Environmental fate and effects of atrazine, metolachlor, carbaryl and chlorothalonil in lotic ecosystems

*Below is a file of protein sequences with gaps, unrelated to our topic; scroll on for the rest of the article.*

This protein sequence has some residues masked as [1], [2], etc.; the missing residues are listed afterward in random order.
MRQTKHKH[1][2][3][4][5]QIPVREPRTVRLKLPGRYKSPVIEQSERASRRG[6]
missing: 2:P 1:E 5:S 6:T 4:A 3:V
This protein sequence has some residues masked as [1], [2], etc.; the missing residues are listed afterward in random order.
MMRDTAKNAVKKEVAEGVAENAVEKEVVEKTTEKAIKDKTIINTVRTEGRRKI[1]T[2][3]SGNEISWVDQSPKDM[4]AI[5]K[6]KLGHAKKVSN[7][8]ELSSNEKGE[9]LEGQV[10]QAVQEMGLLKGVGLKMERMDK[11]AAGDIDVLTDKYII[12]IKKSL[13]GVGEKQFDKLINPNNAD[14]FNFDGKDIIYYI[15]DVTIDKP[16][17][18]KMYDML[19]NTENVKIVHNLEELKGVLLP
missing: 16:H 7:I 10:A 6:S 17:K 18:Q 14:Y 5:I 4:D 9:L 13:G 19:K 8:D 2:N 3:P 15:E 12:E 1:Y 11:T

Pesticides have the potential to affect receiving aquatic ecosystems. These effects are dependent on compound physicochemical characteristics, susceptibility of aquatic organisms, abundance in streams, and stream characteristics. Atrazine, metolachlor, carbaryl, and chlorothalonil have high usage rates in the U.S. and are detected in streams at concentrations that might have adverse effects on aquatic organisms. In this study, pesticide abundance and toxicity were quantified. Pesticide concentrations were differentially influenced by stream physicochemical parameters depending on the spatial scale. Further, pesticide concentration was influenced by compound octanol-water partition coefficient and solubility. Pesticides with higher affinity to water and specific modes of action (atrazine and carbaryl) did not affect sediment microbial nutrient uptake. In contrast, pesticides with higher affinity to sediments and broad modes of action (metolachlor and chlorothalonil) altered nutrient uptake. Pesticide effects were also measured on dominant grazing invertebrates, common freshwater snails. Physa acuta and Helisoma anceps egestion was lower with individual and combined pesticide exposure likely a result of narcosis and species-specific susceptibility. These data indicate that pesticide fate and abundance are influenced by compound characteristics and stream physicochemical properties and effects of pesticides on aquatic organisms are influenced by species characteristics.